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European AI competitiveness threatened by French political uncertainty

Paris (file photo)
Paris (file photo) Copyright Thomas Padilla/Copyright 2023 The AP. All rights reserved.
Copyright Thomas Padilla/Copyright 2023 The AP. All rights reserved.
By Tina Teng
Published on Updated
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The EU may further lose its artificial intelligence (AI) competitiveness to the US and China amid French political instability caused by the far-right’s stance on immigration controls and foreign investment restrictions.


European stock markets have been notably weaker than their US peers since the EU Parliamentary elections in the past two weeks.

While Wall Street repeatedly hit its all-time highs on an AI-led rally, benchmarks in Europe continued to be under pressure, highlighting dampened investment confidence in the regional market.

Aside from the political impact, another factor that made European markets less competitive is that the regional stocks are less weighed by technology components.

On monthly performance, France's CAC 40 tumbled 7.64%, the Euro Stoxx 50 slumped 3.74%, and Germany's DAX lost 3.7%. In contrast, the S&P 500 rose 3.37%, and Nasdaq rallied 6.34%. In Asia, major indices, such as the Hang Seng Index and ASX 200 are also higher for the month.

Most major stock markets followed Wall Street’s rally, which has been primarily driven by AI-related stocks. The US tech giants were particularly strong, with Nvidia, Apple, Broadcom, and Micron Technology up 47%, 13%, 29%, and 22% from last month, respectively.

In comparison, the European stock markets are much less weighed by technology companies but more by banks and energy companies. These sectors, however, have been significantly impacted by the political uncertainties, typically in the French banking stocks. Out of the ten most valuable companies in the S&P 500, eight are technology giants, while only two tech-focused companies are in the Euro Stoxx 600.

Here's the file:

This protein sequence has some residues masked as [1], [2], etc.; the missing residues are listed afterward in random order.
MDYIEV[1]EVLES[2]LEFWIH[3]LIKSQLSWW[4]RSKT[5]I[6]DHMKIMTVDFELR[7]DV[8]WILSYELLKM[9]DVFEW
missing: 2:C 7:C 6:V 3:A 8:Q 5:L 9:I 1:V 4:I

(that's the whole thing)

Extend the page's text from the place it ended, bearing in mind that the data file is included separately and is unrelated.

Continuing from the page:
The divergent movements in the stock markets emphasise the ongoing challenges that the Eurozone has been facing – a lack of competitiveness in its technological advancements.

French political uncertainties post challenge for its AI ambition

France has become an AI hub in Europe in recent years, given its policies in supporting cutting-edge technology. The country has been fruiting from Emmanuel Macron’s tech ambition, with notable success in AI startups, such as Mistral AI and H. Macron prioritises support to tech companies, making it easier for them to employ skilled workers from overseas.

However, the French political jitters may challenge the country’s AI ambitions. The far-right party leader, Marine Le Pen, has called for a "France first" and protectionist agenda, including reducing migrant workers and imposing more scrutiny on foreign investments.

This stance poses risks to Emmanuel Macron’s plan to attract up to €15 billion in investment in fields including technology, artificial intelligence, and pharmaceuticals, which was announced at the annual “Choose France” summit a month ago.

At the summit, Microsoft announced it would invest €4 billion in France to operate a new data centre focused on artificial intelligence. Amazon also revealed a €1.2 billion investment plan for a data centre for its AWS cloud unit and a warehouse for retail operations. The main threat a far-right-led government could pose to these projects is the restriction on hiring qualified migrant workers, as Le Pen calls for a preference for domestic employment.

Hugo Weber, head of public affairs at e-commerce firm Mirakl, told Reuters that the National Rally party could undermine French startups’ ability to hire tech talent, particularly in AI.

Other factors that may limit Europe’s AI competitiveness

Other challenges that the Eurozone faces include regulatory issues and energy consumption for data centres.

The EU AI Act, which will come into force in July, outlines risks for prohibited AI systems, such as social scoring, manipulative or deceptive techniques, and the compilation of facial recognition databases.

Additionally, there are concerns that energy consumption in AI-focused data centres may lead to residential heating waste. Foreign projects will undoubtedly face challenges in meeting all regulatory requirements.

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